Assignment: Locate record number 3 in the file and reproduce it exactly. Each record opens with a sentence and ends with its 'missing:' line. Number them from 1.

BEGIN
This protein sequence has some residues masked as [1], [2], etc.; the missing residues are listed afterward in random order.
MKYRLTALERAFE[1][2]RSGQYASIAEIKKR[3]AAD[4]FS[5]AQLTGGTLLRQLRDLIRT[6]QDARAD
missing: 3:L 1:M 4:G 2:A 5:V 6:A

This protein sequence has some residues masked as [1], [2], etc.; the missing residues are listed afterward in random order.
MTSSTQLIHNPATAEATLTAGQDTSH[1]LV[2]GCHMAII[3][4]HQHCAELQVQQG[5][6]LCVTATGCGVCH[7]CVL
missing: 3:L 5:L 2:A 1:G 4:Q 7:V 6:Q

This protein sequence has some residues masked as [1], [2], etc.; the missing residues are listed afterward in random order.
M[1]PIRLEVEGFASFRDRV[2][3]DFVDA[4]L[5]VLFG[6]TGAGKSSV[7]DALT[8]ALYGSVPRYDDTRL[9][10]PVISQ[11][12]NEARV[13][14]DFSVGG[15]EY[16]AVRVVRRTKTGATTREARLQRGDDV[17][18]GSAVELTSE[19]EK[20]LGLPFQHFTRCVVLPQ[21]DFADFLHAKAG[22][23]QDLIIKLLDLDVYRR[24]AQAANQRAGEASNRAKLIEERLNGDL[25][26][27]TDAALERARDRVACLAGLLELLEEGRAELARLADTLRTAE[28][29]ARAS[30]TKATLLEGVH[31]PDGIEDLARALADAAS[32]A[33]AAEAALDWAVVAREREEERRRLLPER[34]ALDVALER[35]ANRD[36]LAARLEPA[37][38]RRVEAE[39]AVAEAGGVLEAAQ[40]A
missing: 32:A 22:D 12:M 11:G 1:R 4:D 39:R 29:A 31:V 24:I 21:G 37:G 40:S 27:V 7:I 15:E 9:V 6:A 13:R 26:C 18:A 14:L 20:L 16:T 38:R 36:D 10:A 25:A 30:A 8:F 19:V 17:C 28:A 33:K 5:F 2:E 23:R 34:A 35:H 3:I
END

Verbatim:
This protein sequence has some residues masked as [1], [2], etc.; the missing residues are listed afterward in random order.
M[1]PIRLEVEGFASFRDRV[2][3]DFVDA[4]L[5]VLFG[6]TGAGKSSV[7]DALT[8]ALYGSVPRYDDTRL[9][10]PVISQ[11][12]NEARV[13][14]DFSVGG[15]EY[16]AVRVVRRTKTGATTREARLQRGDDV[17][18]GSAVELTSE[19]EK[20]LGLPFQHFTRCVVLPQ[21]DFADFLHAKAG[22][23]QDLIIKLLDLDVYRR[24]AQAANQRAGEASNRAKLIEERLNGDL[25][26][27]TDAALERARDRVACLAGLLELLEEGRAELARLADTLRTAE[28][29]ARAS[30]TKATLLEGVH[31]PDGIEDLARALADAAS[32]A[33]AAEAALDWAVVAREREEERRRLLPER[34]ALDVALER[35]ANRD[36]LAARLEPA[37][38]RRVEAE[39]AVAEAGGVLEAAQ[40]A
missing: 32:A 22:D 12:M 11:G 1:R 4:D 39:R 29:A 31:V 24:I 21:G 37:G 40:S 27:V 7:I 15:E 9:V 6:A 13:R 26:C 18:A 14:L 20:L 16:T 38:R 36:D 10:A 25:A 30:A 8:F 19:V 17:C 28:A 33:K 5:F 2:E 23:R 34:A 35:H 3:I